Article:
The northeastern experience to relish – The Hindu (June 21, 2016)

The northeastern experience to relish – The Hindu (June 21, 2016)

A few months ago, I reached out to a school friend after a decade. When I called him, though, one of the first questions he asked was, “Assam? Your husband works in a tea garden?”

Oh Hello Face, Meet Palm.

He is not the exception. When I tell anyone that I live in the northeast, a bunch of stereotypes fall out of their mouths. About whether people look ‘chinky’, about ‘weird food’, ‘Chinese language’, and whether I worry about insurgency. For further reading, visit “The Hindu”.

Today’s Words:

  1. Relish (verb) – enjoy, delight, love, adore.
  2. chinky (noun) – a Chinese man.
  3. Insurgency (noun) – rebellion, revolt, uprising, outbreak.
  4. Anglicised (adjective) – make someone/something English.
  5. Vaguely (adverb) – roughly, approximately, nearly, more or less.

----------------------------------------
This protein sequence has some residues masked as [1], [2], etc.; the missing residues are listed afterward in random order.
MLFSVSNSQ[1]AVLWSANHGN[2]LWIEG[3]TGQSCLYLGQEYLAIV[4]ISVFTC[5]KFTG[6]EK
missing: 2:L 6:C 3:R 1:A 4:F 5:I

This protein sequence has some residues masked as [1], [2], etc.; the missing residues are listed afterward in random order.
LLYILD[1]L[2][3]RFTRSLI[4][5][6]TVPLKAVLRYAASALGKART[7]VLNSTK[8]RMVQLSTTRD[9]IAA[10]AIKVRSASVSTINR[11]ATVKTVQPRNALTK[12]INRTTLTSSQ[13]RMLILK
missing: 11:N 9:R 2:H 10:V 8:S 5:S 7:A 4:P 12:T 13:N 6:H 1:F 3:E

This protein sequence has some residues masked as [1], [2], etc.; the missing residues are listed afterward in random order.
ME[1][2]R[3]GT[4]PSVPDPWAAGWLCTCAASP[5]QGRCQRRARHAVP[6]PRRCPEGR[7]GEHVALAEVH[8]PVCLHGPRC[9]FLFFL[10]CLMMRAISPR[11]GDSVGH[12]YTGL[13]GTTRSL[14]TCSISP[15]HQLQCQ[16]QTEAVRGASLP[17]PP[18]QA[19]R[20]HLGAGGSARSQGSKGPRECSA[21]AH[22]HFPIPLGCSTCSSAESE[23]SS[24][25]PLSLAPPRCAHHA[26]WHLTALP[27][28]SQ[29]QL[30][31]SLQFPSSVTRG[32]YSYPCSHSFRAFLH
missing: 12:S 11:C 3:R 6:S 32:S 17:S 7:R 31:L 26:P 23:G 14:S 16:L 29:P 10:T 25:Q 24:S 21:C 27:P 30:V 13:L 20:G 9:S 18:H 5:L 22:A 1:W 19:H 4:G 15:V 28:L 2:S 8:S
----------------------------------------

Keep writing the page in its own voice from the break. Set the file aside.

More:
6. Grain (noun) – small amount, bit, little bit.
  7. Primitive (adjective) – crude, simple, rough, rude, unsophisticated.
  8. Continuum (noun) – a series of things with a particular quality, but by differed minute angles.
  9. Creole (noun) – a new language which is not original, but a mixture of some other languages.
  10. Alarmed (adjective) – frightened, worried, disturbed.
  11. Make do (idiom) – manage, survive, cope.
  12. Beholder (noun) – a person who is seeing/observing.
  13. Over-tax (verb) – make heavy demands.
  14. Fertile (adjective) – productive, high-yielding, rich, generative.
  15. Overfish (verb) – excessive fishing.
  16. Innate (adjective) – natural, inherent, inborn, intrinsic.
  17. Placidity (noun) – calmness, peacefulness, quietness, repose, restfulness.
  18. Exotic (adjective) – remote, distance, far away, far off, unfamiliar.
  19. Litter (verb) – make untidy, mess up, make a mess of, leave rubbish things.


  • Click each one of the words above for their definition, more synonyms, pronunciation, example sentences, phrases, derivatives, origin and etc from .
  • Synonyms provided for the words above are my personal work and not that of Oxford University Press.

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